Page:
By Matthew E. Fink, MD
Professor and Chairman, Department of Neurology, Weill Cornell Medical College, Neurologist-in-Chief, New York Presbyterian Hospital
Dr. Fink reports no financial relationships relevant to this field of study.
Source: Favilla CG, et al. Predictors of finding occult atrial fibrillation after cryptogenic stroke. Stroke 2015;46:1210-1215.
In large prospective databases of ischemic stroke, cryptogenic stroke occurs in as many as 30% of all ischemic stroke patients. Many of these patients have the characteristics of cardioembolic stroke, and there has always been a strong suspicion that some of these patients have atrial fibrillation. However, only about 5% of patients with acute ischemic stroke are found to have atrial fibrillation while inpatients. Therefore, there is great interest in performing mobile cardiac outpatient telemetry (MCOT) after discharge, and this study looked at a retrospective cohort of consecutive patients who underwent 28-day MCOT after discharge.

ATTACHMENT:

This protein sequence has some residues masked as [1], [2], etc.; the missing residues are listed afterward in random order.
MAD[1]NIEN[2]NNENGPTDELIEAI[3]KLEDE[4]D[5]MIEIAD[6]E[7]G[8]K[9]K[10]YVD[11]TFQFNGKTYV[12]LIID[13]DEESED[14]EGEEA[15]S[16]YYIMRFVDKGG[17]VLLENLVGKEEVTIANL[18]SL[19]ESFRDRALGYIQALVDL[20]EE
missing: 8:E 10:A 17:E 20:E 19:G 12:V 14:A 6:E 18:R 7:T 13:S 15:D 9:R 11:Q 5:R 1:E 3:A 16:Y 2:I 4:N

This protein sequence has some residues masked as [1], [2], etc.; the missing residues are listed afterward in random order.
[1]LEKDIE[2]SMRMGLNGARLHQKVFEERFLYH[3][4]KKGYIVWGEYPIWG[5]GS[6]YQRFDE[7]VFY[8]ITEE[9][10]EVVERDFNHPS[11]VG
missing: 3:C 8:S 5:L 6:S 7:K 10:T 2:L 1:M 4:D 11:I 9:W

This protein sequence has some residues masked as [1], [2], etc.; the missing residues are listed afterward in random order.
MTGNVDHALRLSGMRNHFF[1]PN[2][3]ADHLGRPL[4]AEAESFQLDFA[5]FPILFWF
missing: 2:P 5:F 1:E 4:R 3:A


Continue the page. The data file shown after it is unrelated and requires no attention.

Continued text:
There were 227 patients with cryptogenic stroke (179) or transient ischemic stroke (48), and 14% had atrial fibrillation detected on mobile cardiac outpatient telemetry. In a multivariate analysis of clinical, echocardiographic, and radiographic features associated with the strokes, the only significant independent predictors of finding paroxysmal atrial fibrillation were age > 60 years (odds ratio = 3.7) and prior cortical or cerebellar infarction seen on neuroimaging (odds ratio = 3.0). No other clinical features, including demographics, CHADS 2 score, congestive heart failure, hypertension, age, diabetes, prior stroke or TIA, vascular disease, sex, or stroke symptoms were significant predictors, nor did electrocardiographic findings or radiographic characteristics of the acute infarction have any significant association with the detection of paroxysmal AF. Therefore, these results would suggest monitoring patients over the age of 60 with evidence of prior stroke on brain imaging to look for atrial fibrillation. In this series, AF was detected in 33% of patients who had both of these features, but in only 4% of patients with neither.